In this section, we will provide fundamental concepts required in this paper for obtaining exact explicit solutions of the -dimensional space-time fractional Jimbo-Miwa equation using the -expansion method and the novel -expansion method. We first give a definition and vital properties of the modified Riemann-Liouville derivative defined by Jumarie. Then we describe the -expansion method and the novel -expansion method to obtain exact analytical solutions of nonlinear FDEs associated with the mentioned fractional derivative.

2.1. Jumarie’s Modified Riemann-Liouville Derivative and Its Properties

The definition of the modified Riemann-Liouville derivative and its properties, which will be employed in this papers, are given as follows.

Definition 1. Assume that denote a continuous (but not necessarily first-order differentiable) function. Jumarie’s modified Riemann-Liouville derivative of order is defined by the following expression [53, 54]:in which is the gamma function defined by

Some important properties of Jumarie’s modified Riemann-Liouville derivative of order are summarized as follows:

Remark 2. Properties (7)–(9) are direct results [5355] from using the fractional Leibniz rule, the fractional Barrow’s formula, and the relation . Property (7) requires only that the functions and are continuous (not necessarily differentiable) functions. The use of property (8) requires that the function is differentiable with respect to the function and the function is continuous (not necessarily differentiable). On the other hand, property (9) needs the function to be continuous (not necessarily differentiable) with respect to the function and the function differentiable with respect to . In particular, property (8) will be utilized in our work.

2.2. Descriptions of the -Expansion Method and the Novel -Expansion Method

In this section, the descriptions of the -expansion method and the novel -expansion method are concisely given. Consider a nonlinear fractional evolution partial differential equation in four independent variables , and as follows: where , , , and are Jumarie’s modified Riemann-Liouville derivatives of a dependent variable with respect to , and . is a polynomial of the unknown function and its various partial derivatives in which the highest order derivatives and nonlinear terms are involved. The first common step of the two methods is to convert the NFPDE in (10) into an ordinary differential equation (ODE) with a fractional complex transformation [5658] by using a traveling wave variable . We suppose that where is a nonzero arbitrary constant. With the transformation in (11) and an integration with respect to (if possible), (10) is reduced to an ODE for as follows: where is a function of and its various derivatives. The prime notation () denotes the derivative with respect to . Next we provide the main steps of the -expansion method and then the novel -expansion method for solving the ODE in (12) as demonstrated below.

2.2.1. The -Expansion Method

The following relevant concepts required before providing the main steps of the -expansion method are introduced below. Consider the following second-order linear ODE:where the prime notation () denotes the derivative with respect to and where , are constants. Next we set Equations (13) and (14) can be transformed into the system of two nonlinear ordinary differential equations as follows: The solutions of (13) can be categorized into the following three cases.

Case 1. If , then the general solution of (13) is of the form and we have where and are arbitrary constants and

Case 2. If , then the general solution of (13) can be given as and we have the following associated relation: where and are arbitrary constants and

Case 3. If , then the general solution of (13) can be written as and the corresponding relation is where and are arbitrary constants.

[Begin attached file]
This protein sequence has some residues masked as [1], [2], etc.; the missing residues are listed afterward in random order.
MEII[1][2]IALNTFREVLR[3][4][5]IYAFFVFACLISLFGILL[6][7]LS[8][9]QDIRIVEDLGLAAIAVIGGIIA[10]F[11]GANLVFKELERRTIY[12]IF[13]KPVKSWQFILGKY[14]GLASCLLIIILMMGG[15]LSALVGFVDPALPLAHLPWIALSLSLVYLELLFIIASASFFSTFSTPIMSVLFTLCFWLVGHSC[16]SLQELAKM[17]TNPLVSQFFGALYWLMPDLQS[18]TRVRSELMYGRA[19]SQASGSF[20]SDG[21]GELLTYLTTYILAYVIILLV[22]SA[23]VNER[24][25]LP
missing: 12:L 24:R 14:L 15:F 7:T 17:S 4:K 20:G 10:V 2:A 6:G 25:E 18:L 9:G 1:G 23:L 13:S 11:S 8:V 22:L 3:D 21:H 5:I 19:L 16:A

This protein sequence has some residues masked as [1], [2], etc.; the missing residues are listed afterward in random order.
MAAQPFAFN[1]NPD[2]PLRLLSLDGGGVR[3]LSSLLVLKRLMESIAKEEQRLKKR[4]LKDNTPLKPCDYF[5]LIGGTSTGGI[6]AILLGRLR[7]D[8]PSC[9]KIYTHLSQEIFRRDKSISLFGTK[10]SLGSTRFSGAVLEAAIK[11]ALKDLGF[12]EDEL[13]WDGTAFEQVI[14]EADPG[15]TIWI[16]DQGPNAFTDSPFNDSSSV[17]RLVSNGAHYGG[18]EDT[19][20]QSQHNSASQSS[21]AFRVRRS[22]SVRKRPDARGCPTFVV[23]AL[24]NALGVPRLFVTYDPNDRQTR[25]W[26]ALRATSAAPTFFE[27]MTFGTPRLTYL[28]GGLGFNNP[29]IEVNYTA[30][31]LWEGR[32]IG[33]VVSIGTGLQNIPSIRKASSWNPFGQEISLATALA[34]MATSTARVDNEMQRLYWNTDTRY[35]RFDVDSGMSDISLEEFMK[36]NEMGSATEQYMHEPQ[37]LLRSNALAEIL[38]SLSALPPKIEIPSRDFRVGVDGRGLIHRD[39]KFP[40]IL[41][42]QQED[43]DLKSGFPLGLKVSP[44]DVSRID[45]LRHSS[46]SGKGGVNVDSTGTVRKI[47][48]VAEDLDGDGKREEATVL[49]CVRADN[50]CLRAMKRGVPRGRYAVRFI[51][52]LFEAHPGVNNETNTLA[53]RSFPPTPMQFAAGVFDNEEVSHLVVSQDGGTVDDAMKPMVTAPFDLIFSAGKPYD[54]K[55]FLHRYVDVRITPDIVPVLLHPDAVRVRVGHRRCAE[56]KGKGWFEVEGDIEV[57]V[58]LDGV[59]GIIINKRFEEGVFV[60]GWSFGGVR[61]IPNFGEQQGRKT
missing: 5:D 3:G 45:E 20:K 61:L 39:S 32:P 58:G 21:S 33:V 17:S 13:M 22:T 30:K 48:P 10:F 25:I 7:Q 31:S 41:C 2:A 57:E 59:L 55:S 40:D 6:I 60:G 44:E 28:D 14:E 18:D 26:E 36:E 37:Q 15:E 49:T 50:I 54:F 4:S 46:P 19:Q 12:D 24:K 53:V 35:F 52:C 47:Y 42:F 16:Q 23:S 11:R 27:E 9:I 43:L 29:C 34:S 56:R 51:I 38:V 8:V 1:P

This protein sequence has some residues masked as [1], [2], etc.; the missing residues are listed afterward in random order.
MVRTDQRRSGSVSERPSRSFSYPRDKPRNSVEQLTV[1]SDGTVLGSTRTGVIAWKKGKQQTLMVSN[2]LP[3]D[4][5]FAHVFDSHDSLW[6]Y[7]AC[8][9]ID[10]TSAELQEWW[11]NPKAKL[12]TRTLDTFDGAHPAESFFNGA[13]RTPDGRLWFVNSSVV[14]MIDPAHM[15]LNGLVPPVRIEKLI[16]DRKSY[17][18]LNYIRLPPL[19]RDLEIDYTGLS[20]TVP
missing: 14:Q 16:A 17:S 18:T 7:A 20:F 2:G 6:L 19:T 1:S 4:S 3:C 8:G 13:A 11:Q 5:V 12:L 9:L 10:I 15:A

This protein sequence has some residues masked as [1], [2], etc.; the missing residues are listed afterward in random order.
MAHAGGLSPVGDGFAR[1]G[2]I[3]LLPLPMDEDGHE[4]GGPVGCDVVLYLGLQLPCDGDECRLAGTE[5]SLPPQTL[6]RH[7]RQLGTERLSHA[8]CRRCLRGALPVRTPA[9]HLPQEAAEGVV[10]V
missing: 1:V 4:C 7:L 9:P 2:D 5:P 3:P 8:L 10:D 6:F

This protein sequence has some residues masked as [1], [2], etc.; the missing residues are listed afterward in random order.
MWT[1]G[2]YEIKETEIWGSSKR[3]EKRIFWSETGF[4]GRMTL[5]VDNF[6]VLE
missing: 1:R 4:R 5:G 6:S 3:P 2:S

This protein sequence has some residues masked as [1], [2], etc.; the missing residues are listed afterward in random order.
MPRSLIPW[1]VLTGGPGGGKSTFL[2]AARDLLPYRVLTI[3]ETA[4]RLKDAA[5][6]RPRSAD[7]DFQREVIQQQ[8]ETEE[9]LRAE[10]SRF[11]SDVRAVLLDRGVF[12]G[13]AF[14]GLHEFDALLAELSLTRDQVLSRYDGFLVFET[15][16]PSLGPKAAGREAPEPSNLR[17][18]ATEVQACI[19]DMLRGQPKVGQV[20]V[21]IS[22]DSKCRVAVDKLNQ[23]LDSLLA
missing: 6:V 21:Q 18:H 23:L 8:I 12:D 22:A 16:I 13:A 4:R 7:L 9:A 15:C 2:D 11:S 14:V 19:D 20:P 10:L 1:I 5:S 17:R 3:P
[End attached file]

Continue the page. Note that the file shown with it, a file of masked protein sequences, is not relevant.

The main steps of the -expansion method [3741] are as follows.

Step 1. Suppose that the solution to (12) can be expressed by a polynomial in the two variables and as follows: where , , and are constants to be determined later with and where the functions and are implicitly associated with (13) using the relations in (14).

Step 2. Determine the positive integer in (22) by inserting (22) into (12) and then using the homogeneous balance between the highest order derivatives and the nonlinear terms in (12). If the degree of is , then the degree of other terms will be expressed as follows: In particular, if the balance number of some nonlinear equations is not a positive integer then the special transformations (e.g., when is a fraction in the lowest terms, we set ) are applied for in (12) to have a new equation in terms of the new function with a positive integer balance number (see details in [39, 59]).

Step 3. Substituting the resulting equation of (22) into (12) with the aid of (15) and (17), the function in (12) can be converted into a polynomial in and , in which the degree of is not larger than one. Equating each coefficients of the resulting polynomial to zero, we obtain a system of algebraic equations, which can be solved using the symbolic computational packages such as Maple or Mathematica, for the following unknowns , ,   , , , <0, , and . The resulting traveling wave solutions generated by this step with the transformation in (11) are expressed by hyperbolic functions.

Step 4. In the same manner as Step , substituting the resulting equation of (22) into (12) with the aid of (15) and (19) for , we can obtain the exact solutions of (10) by using the transformation in (11). The obtained exact solutions are written as trigonometric functions.

Step 5. In the same manner as Step , substituting the resulting equation of (22) into (12) with the aid of (15) and (21) for , we can obtain the traveling wave solutions of (10) by using the transformation in (11). The resulting exact solutions are expressed by rational functions.

2.2.2. The Novel -Expansion Method

In the following, we give the main steps of the novel -expansion method [4245].

Step 1. Suppose that the solution of (12) can be expressed in power of as follows: where The unknown constants or may be zero, but both of them cannot be zero simultaneously. The constants and are determined at a later step and the function satisfies the following nonlinear second-order ODE: where the prime notation () denotes the derivative with respect to and where , , and are real parameters.
The Cole-Hopf transformation reduces (26) into the following generalized Riccati equation: It is been discovered that (27) has thirty-nine solutions (see [60, 61] and Appendix for details).